It has been just over fifty years since Gene Cernan made the last human footprints on the surface of the moon. It’s a shame, really, that no one has been back in all these years. You would think by now I’d be able to find bargain basement flights to the moon for a getaway weekend filled with toy photography adventures. Tripadvisor should be giving me lunar hotel recommendations right this minute. Maybe a small room near the spaceport with a Sea of Tranquility view. I’d pack my camera bag with some toys and be on the next flight. Sadly, 239,000 miles of cold, empty space stands in the way of this dream vacation. If I want to shoot toys on the lunar surface I’ll need to come up with my own solution here on earth.

I’ve wanted to make a moon diorama for quite some time, but was uncertain how to pull it off. Old moon landing photos show the terrain drifting back to a low horizon line with gentle rolling hills. The ground is a dusty gray and the sky jet black. How could I get that same look without pouring bags of grout all over the kitchen table? I wanted a less messy alternative that was portable and easy to set up, but could still make hills that can take on a variety of shapes and sizes. The diorama would need to be flexible, like a blanket.  Fabric seemed to be the answer.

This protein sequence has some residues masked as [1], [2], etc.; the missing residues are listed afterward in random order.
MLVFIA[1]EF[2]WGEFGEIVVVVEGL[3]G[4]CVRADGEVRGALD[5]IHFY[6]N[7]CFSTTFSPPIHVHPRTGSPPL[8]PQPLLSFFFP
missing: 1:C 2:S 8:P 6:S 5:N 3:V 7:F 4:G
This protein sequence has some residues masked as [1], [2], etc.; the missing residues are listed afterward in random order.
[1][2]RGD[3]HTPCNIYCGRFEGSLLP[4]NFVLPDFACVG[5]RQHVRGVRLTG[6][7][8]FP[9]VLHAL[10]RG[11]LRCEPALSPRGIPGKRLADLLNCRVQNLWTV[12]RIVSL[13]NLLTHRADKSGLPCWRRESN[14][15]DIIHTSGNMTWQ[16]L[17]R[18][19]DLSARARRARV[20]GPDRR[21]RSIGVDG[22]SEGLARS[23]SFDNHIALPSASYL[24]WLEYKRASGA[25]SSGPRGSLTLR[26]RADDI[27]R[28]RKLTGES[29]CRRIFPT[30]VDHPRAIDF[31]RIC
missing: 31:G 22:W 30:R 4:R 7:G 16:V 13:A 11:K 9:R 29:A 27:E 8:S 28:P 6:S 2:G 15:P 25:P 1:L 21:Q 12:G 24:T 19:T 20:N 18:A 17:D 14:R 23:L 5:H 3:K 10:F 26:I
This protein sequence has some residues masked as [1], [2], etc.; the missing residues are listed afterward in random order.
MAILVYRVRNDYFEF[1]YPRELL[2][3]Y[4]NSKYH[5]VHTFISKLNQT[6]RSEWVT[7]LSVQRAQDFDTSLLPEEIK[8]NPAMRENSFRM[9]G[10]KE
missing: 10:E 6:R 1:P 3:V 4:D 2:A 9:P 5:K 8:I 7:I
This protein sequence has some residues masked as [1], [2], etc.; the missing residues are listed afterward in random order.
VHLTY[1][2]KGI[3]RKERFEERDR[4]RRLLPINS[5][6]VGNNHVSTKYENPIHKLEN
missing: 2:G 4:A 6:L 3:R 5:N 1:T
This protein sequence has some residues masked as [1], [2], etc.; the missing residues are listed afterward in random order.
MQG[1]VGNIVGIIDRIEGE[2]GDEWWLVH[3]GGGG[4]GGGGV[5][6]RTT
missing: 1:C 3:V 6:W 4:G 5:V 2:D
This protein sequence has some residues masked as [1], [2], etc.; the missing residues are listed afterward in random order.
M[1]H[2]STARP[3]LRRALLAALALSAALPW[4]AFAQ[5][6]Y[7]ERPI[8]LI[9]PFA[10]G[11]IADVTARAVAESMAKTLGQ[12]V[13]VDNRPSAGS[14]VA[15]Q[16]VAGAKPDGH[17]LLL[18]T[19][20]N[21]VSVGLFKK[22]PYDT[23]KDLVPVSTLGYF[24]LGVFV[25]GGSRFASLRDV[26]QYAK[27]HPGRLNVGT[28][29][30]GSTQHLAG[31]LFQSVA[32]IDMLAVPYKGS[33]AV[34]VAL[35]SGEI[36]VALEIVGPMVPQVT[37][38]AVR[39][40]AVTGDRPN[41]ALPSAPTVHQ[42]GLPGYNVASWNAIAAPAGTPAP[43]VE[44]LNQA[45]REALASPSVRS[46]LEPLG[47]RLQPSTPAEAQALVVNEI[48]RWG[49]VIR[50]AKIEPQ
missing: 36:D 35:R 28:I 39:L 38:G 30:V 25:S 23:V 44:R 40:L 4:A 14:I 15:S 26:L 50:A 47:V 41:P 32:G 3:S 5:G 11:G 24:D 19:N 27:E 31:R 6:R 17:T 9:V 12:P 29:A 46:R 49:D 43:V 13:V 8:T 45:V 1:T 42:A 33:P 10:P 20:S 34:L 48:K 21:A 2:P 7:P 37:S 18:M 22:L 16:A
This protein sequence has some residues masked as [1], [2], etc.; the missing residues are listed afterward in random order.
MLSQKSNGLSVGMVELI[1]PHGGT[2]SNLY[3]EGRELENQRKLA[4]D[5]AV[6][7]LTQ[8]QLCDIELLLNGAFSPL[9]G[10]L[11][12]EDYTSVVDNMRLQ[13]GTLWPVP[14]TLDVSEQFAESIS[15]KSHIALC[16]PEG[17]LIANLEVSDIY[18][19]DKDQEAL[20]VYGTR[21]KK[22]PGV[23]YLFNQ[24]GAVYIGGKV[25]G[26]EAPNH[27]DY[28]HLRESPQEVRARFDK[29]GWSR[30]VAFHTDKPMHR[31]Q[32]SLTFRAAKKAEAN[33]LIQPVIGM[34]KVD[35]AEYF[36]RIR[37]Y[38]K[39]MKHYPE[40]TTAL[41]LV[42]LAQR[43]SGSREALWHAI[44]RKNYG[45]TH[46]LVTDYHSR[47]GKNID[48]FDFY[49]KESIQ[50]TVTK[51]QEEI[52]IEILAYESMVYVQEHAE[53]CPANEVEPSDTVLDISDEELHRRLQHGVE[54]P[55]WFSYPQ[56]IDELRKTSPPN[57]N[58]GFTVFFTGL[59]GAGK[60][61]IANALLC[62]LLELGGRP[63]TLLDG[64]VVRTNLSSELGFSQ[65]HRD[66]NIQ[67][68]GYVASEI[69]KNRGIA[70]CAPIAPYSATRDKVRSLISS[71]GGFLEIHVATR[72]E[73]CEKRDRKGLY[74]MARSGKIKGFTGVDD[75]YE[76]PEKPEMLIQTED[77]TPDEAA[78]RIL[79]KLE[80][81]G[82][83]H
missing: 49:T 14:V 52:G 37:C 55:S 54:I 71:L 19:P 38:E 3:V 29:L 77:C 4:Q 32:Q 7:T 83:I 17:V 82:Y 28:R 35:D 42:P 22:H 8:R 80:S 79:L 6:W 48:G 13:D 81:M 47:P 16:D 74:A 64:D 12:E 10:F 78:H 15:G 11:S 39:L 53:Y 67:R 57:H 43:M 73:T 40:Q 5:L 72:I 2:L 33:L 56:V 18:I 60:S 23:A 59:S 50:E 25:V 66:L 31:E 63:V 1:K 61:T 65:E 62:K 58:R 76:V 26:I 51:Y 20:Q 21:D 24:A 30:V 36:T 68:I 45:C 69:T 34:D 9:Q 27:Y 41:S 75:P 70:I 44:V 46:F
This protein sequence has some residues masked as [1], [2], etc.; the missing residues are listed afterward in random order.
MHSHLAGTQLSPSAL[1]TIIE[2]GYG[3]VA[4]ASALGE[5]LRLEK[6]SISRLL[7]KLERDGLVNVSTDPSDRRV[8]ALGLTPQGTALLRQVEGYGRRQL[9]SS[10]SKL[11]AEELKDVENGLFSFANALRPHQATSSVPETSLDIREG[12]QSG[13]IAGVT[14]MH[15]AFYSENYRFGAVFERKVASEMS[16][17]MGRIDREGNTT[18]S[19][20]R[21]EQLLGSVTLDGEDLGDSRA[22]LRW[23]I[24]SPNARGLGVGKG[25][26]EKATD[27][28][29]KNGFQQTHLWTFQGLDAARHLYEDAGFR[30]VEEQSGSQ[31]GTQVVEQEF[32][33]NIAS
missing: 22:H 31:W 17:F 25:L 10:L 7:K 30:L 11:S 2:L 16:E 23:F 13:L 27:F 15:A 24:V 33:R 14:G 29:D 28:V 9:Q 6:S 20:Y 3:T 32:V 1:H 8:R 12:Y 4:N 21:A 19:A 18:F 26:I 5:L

I had moderate success experimenting on small pieces of felt, using the same techniques and materials that I would use on a solid surface. I was able to fold the felt into hills and valleys and it looked pretty good in photos. However, it was a bit too small and the glue I used stiffened the fabric up in ways I didn’t like. I decided to try again, this time documenting my process for this post.  

I feel the need to put in a disclaimer here. This step-by-step tutorial is still largely experimental. At times I found myself saying, “Oh boy, what have I done?”, certain that I’d made a huge error. I pushed through and in the end, I’m pretty happy with my results. Feel free to adjust accordingly and let me know your results.

What you will need


I went with a square yard of black felt. That may sound like a large diorama, but remember, the resulting diorama will be three dimensional. You’ll need extra fabric for tall hills and mountains in the background and still have a flat surface in the foreground. Even if you don’t make yours as large, I’d still recommend a bigger piece than you think you’ll need.  I chose black because it is a good base color for a lunar surface.